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Philip Bloom Braves the Weather for His In-Depth Canon 1D C Review, Plus More Sample Footage

01.28.13 @ 5:53PM Tags : , , , , , , ,

The first DSLR that can shoot 4K internally should be cause for celebration, as it’s the first time a camera of this size has been able to reach that standard. The 1D C has received a mixed reaction, however, mostly because of its price, which is quite a bit above anything most people would call “affordable” for a DSLR, but also because of the fact that we have some evidence it’s practically the same camera as the $5,000 cheaper Canon 1D X. Either way, Philip Bloom’s video review has been quite eye-opening, and this camera makes a bit more sense in the market after seeing what it can do. Click through to check out that video as well as some more clips.

Be sure to go to Vimeo and download these to see them in better quality. Philip has also made sample footage available from his site:

Here is James Miller’s sample footage, plus some words about his workflow:

Shot using the Canon 1DC in 4K, Canon Log.
Lenses used. Canon 24-105 IS f/4 & Canon 70-200 IS II f/2.8.

Our workflow was to transcode the rushes into ProRes HQ using MPEG Streamclip, bring them in Adobe Premiere CS6, edit and grade and render out at 1920 x 1080 using scale to keep edges. Wide bars added in Premiere for aesthetics only and ability to reframe at full frame size.

Before you turn off your brain about the exorbitant price for the camera ($12,000), just remember that no camera this size has been able to produce an image like this. That may not mean a lot for many people, but the fact that you can put a camera around your neck that can shoot footage as beautiful as what we’re seeing above is pretty special.

What surprised me was how good the 1080p Super 35 crop mode looked. This is a similar crop to the APS-C cameras, which is around 1.6. If the only mode that looked half-decent was 4K, I would say the usefulness of the camera would be limited thanks to the enormous file sizes — a 128GB card gives you 30 minutes of footage. That’s about twice what you’d get with RED 4K RAW at 7:1/8:1 compression — and that’s for 16-bit RAW files, not heavily compressed Motion JPEG. Compact Flash cards will, of course, be much cheaper, and prices will go down much faster than REDMAGs, so there is cost savings in one part of the equation.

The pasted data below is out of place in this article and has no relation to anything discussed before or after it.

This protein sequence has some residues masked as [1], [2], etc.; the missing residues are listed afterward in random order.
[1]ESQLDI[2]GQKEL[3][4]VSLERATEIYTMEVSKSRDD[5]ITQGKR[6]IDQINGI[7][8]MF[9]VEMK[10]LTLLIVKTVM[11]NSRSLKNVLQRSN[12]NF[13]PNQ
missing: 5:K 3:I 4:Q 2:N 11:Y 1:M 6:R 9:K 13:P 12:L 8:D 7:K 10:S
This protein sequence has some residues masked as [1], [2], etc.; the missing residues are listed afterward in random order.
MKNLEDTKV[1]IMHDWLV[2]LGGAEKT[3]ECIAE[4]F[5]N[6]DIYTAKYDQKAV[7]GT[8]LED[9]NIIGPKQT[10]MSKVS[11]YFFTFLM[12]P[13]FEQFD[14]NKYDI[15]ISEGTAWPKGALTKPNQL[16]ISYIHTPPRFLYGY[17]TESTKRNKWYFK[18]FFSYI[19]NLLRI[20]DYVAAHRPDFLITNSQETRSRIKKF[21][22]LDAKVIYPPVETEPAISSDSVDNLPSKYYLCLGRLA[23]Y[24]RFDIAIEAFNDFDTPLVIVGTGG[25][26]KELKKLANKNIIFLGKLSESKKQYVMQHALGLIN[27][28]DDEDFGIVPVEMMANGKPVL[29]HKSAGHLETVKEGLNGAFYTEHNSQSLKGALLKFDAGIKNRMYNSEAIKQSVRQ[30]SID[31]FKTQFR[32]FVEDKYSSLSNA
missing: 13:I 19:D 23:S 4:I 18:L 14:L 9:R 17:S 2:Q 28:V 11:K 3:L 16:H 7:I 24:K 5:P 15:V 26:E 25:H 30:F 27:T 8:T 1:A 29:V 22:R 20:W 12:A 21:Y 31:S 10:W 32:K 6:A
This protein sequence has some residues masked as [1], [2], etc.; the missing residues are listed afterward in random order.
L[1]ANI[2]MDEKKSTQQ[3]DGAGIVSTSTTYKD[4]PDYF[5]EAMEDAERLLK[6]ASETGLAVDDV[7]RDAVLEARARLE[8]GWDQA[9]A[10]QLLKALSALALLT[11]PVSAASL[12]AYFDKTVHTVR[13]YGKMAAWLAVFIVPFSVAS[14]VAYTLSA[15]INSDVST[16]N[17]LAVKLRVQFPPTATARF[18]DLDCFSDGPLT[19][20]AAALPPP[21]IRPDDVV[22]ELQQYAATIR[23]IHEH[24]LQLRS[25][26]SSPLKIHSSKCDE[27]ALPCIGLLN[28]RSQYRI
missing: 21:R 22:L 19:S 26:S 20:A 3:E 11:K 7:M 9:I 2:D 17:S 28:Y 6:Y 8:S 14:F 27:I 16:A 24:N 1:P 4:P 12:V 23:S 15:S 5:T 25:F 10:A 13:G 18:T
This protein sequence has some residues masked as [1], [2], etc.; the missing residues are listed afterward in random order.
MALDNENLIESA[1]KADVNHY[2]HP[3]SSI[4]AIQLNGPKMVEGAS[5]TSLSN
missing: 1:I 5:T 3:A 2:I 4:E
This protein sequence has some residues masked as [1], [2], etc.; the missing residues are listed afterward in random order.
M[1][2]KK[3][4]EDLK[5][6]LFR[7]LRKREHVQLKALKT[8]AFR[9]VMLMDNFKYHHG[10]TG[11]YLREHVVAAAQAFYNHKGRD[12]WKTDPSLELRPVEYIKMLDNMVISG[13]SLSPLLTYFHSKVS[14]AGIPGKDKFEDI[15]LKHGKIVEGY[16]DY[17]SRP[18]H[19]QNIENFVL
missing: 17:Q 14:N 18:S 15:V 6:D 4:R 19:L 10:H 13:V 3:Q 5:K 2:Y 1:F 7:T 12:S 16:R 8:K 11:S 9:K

Full Size Still Pulled from 4K Canon C-Log – Courtesy of James Miller

Either way, when you don’t want the huge file sizes, you can very easily shoot 1080p and get similar results. This is what we’ve been waiting for on DSLRs. Granted, the Panasonic GH2/GH3 can produce some nice results, as can the Nikon D800, but those cameras suffer when you’re trying to push them in lower light situations. That’s not the case here, even in the 4K mode. That’s one of the other reasons this camera is special. If you’re shooting something in all 4K and you need a small light-sensitive B-camera (or even A-camera), this guy is a no-brainer as a rental. That’s why the sticker price isn’t all it’s cracked up to be. Yes it’s expensive, way more expensive than any other DSLR and probably under-featured given its price compared to the other cameras, but you don’t have to buy every camera out there, and frankly, unless you’ve got a ton of money to throw away or you could really use dual stills/video, you probably won’t be considering buying it anyway.